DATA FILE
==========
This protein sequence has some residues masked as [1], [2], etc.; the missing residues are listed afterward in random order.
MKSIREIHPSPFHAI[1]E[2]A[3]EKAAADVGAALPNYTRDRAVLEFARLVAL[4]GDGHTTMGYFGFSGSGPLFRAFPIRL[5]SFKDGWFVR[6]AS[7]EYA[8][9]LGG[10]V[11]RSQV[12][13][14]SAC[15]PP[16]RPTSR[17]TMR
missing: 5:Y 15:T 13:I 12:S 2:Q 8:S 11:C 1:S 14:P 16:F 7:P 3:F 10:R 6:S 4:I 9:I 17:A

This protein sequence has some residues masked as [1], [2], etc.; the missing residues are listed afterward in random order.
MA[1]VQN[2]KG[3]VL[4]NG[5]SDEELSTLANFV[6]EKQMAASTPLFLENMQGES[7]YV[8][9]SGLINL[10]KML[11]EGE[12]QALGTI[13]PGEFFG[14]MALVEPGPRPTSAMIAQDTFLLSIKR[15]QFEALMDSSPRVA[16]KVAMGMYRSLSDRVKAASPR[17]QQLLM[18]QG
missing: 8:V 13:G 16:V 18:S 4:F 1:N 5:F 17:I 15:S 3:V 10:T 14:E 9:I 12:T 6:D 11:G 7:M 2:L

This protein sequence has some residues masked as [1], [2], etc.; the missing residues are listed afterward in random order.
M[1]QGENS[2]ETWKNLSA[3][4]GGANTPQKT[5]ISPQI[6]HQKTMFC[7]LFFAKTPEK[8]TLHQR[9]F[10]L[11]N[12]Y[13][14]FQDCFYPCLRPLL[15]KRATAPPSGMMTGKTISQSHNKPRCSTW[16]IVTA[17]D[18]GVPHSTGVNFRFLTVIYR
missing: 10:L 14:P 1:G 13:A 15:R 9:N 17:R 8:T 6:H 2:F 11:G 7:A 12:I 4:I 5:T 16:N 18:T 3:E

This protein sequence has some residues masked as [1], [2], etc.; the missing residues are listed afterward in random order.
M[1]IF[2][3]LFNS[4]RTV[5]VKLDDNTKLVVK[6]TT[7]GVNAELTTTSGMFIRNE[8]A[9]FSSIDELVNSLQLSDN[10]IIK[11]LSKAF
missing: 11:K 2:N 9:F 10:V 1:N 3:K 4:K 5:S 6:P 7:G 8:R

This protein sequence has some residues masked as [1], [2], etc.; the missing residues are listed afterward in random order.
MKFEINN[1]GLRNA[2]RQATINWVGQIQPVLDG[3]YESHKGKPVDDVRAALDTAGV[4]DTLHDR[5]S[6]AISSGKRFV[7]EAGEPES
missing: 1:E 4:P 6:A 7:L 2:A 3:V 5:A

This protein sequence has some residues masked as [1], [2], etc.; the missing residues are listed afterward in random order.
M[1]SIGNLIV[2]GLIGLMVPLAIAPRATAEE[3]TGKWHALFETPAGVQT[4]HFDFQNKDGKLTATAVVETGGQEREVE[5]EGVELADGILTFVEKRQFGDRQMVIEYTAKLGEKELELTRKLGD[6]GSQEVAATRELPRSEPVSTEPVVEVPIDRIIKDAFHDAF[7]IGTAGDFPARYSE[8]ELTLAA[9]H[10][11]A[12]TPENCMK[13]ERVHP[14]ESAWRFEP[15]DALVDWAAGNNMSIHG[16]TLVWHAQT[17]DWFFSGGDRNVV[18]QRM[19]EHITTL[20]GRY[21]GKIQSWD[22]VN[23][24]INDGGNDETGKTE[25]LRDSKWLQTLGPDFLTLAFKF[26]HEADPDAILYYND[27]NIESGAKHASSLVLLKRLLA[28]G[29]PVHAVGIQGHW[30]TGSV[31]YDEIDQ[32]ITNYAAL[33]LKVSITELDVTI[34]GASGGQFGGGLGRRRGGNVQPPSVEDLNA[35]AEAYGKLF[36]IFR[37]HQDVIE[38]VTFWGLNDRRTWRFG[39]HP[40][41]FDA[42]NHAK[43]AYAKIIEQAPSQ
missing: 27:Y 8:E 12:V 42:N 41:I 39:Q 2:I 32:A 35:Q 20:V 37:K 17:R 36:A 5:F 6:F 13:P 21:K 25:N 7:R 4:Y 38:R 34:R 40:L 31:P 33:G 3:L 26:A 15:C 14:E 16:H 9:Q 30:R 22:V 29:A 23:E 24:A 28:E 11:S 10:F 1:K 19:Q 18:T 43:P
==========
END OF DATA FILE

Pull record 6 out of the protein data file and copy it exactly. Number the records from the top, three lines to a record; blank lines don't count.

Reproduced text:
This protein sequence has some residues masked as [1], [2], etc.; the missing residues are listed afterward in random order.
M[1]SIGNLIV[2]GLIGLMVPLAIAPRATAEE[3]TGKWHALFETPAGVQT[4]HFDFQNKDGKLTATAVVETGGQEREVE[5]EGVELADGILTFVEKRQFGDRQMVIEYTAKLGEKELELTRKLGD[6]GSQEVAATRELPRSEPVSTEPVVEVPIDRIIKDAFHDAF[7]IGTAGDFPARYSE[8]ELTLAA[9]H[10][11]A[12]TPENCMK[13]ERVHP[14]ESAWRFEP[15]DALVDWAAGNNMSIHG[16]TLVWHAQT[17]DWFFSGGDRNVV[18]QRM[19]EHITTL[20]GRY[21]GKIQSWD[22]VN[23][24]INDGGNDETGKTE[25]LRDSKWLQTLGPDFLTLAFKF[26]HEADPDAILYYND[27]NIESGAKHASSLVLLKRLLA[28]G[29]PVHAVGIQGHW[30]TGSV[31]YDEIDQ[32]ITNYAAL[33]LKVSITELDVTI[34]GASGGQFGGGLGRRRGGNVQPPSVEDLNA[35]AEAYGKLF[36]IFR[37]HQDVIE[38]VTFWGLNDRRTWRFG[39]HP[40][41]FDA[42]NHAK[43]AYAKIIEQAPSQ
missing: 27:Y 8:E 12:V 42:N 41:I 39:Q 2:I 32:A 35:Q 20:V 37:K 17:R 36:A 5:F 6:F 13:P 21:K 25:N 7:R 4:Y 38:R 34:R 40:L 31:P 33:G 3:L 26:A 15:C 14:E 16:H 9:Q 30:R 22:V 29:A 23:E 24:A 28:E 11:S 10:F 1:K 19:Q 18:T 43:P